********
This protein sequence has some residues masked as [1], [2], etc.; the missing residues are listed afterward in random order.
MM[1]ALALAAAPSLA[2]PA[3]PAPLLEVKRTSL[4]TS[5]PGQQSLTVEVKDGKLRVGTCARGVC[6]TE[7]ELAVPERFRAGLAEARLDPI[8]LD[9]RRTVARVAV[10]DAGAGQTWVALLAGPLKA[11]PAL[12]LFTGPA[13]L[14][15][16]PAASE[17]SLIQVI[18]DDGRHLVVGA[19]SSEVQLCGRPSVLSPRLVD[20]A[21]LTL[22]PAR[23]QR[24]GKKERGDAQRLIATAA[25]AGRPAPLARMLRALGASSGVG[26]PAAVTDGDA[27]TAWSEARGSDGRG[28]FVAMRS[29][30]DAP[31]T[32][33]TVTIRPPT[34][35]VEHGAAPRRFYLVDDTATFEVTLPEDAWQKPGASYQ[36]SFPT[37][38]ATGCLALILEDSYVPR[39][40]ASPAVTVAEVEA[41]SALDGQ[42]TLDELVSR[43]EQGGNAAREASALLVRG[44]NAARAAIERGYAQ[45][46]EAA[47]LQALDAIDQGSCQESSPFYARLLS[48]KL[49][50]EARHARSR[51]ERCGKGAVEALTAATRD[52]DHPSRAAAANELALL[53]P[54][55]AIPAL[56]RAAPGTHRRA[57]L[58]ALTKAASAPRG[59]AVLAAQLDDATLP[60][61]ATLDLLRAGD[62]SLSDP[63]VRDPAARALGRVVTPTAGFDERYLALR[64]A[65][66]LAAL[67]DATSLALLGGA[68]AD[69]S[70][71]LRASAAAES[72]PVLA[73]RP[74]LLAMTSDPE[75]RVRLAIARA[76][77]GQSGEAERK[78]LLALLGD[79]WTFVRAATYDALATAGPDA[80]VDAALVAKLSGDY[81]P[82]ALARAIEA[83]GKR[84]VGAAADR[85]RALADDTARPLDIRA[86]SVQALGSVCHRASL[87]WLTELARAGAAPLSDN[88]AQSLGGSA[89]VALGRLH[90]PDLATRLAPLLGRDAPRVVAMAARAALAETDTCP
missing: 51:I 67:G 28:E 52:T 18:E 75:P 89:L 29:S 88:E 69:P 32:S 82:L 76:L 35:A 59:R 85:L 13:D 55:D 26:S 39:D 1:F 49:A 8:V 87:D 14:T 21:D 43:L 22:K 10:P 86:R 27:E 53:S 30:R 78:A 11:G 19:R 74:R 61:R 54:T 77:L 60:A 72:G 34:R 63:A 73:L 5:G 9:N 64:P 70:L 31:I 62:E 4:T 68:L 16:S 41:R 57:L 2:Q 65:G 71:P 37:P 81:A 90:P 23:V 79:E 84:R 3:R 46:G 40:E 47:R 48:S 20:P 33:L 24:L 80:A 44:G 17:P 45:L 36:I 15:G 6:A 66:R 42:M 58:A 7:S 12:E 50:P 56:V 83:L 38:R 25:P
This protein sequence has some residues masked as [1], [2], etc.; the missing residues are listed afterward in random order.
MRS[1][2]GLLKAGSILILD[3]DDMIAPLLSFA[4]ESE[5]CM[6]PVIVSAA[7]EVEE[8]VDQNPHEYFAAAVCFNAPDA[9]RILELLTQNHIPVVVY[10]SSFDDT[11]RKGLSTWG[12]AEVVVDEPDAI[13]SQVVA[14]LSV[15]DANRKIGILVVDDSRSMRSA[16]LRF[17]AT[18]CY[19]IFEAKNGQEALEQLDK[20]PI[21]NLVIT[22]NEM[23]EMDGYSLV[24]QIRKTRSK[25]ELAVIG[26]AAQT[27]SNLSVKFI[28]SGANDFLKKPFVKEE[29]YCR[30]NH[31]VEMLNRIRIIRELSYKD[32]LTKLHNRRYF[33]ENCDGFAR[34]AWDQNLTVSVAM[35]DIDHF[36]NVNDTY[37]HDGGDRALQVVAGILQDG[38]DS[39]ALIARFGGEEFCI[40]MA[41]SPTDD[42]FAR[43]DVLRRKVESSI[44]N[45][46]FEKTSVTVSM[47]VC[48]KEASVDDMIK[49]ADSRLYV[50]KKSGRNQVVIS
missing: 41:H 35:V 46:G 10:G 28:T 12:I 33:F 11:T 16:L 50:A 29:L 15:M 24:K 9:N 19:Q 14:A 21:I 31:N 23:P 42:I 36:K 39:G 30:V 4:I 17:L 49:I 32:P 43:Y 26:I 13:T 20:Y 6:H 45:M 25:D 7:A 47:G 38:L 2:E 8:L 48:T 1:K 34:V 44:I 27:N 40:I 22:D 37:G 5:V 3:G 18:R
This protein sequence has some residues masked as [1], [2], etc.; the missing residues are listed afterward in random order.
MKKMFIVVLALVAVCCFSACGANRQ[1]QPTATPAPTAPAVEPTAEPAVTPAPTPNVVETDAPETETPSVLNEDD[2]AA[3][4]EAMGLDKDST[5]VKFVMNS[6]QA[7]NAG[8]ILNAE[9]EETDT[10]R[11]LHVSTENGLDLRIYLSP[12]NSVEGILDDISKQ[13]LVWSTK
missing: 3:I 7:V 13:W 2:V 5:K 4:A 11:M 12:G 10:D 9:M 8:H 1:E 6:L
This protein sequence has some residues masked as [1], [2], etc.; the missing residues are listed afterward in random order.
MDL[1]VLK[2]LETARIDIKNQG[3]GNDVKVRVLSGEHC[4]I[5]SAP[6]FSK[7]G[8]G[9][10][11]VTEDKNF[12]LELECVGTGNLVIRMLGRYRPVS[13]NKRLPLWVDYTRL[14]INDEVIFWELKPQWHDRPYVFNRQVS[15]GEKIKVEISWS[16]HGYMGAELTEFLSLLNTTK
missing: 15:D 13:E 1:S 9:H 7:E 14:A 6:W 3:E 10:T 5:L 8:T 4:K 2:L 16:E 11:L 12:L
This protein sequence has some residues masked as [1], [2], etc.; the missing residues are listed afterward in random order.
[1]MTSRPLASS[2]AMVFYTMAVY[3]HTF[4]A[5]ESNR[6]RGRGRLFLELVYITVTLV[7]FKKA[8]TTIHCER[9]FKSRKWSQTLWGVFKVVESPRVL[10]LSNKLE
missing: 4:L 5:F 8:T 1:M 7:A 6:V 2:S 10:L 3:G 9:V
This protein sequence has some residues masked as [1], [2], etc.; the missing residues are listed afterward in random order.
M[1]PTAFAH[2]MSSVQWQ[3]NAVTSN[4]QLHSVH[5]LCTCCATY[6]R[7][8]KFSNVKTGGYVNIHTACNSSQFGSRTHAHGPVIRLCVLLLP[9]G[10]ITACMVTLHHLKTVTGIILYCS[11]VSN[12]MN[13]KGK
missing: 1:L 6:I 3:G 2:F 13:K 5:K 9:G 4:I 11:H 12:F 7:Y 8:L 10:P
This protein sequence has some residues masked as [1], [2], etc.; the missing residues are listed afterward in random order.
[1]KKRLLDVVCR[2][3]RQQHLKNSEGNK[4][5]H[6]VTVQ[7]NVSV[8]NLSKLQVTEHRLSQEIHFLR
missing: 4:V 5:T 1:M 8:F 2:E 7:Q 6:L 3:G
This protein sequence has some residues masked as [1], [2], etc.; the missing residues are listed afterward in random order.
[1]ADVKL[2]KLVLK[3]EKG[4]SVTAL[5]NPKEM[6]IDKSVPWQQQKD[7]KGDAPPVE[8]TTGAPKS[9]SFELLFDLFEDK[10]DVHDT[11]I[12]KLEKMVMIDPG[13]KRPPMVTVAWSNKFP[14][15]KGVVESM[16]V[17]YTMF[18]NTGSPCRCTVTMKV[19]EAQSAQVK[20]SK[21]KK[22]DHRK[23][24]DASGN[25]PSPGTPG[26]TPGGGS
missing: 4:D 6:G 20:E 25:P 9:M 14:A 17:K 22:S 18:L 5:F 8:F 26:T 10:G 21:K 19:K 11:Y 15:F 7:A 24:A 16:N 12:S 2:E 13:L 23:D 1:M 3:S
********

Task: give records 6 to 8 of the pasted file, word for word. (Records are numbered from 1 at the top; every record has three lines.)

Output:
This protein sequence has some residues masked as [1], [2], etc.; the missing residues are listed afterward in random order.
M[1]PTAFAH[2]MSSVQWQ[3]NAVTSN[4]QLHSVH[5]LCTCCATY[6]R[7][8]KFSNVKTGGYVNIHTACNSSQFGSRTHAHGPVIRLCVLLLP[9]G[10]ITACMVTLHHLKTVTGIILYCS[11]VSN[12]MN[13]KGK
missing: 1:L 6:I 3:G 2:F 13:K 5:K 9:G 4:I 11:H 12:F 7:Y 8:L 10:P
This protein sequence has some residues masked as [1], [2], etc.; the missing residues are listed afterward in random order.
[1]KKRLLDVVCR[2][3]RQQHLKNSEGNK[4][5]H[6]VTVQ[7]NVSV[8]NLSKLQVTEHRLSQEIHFLR
missing: 4:V 5:T 1:M 8:F 2:E 7:Q 6:L 3:G
This protein sequence has some residues masked as [1], [2], etc.; the missing residues are listed afterward in random order.
[1]ADVKL[2]KLVLK[3]EKG[4]SVTAL[5]NPKEM[6]IDKSVPWQQQKD[7]KGDAPPVE[8]TTGAPKS[9]SFELLFDLFEDK[10]DVHDT[11]I[12]KLEKMVMIDPG[13]KRPPMVTVAWSNKFP[14][15]KGVVESM[16]V[17]YTMF[18]NTGSPCRCTVTMKV[19]EAQSAQVK[20]SK[21]KK[22]DHRK[23][24]DASGN[25]PSPGTPG[26]TPGGGS
missing: 4:D 6:G 20:E 25:P 9:M 14:A 17:K 22:S 18:L 5:F 8:F 26:T 10:G 21:K 19:K 11:Y 15:F 7:A 24:A 16:N 12:S 2:E 13:L 23:D 1:M 3:S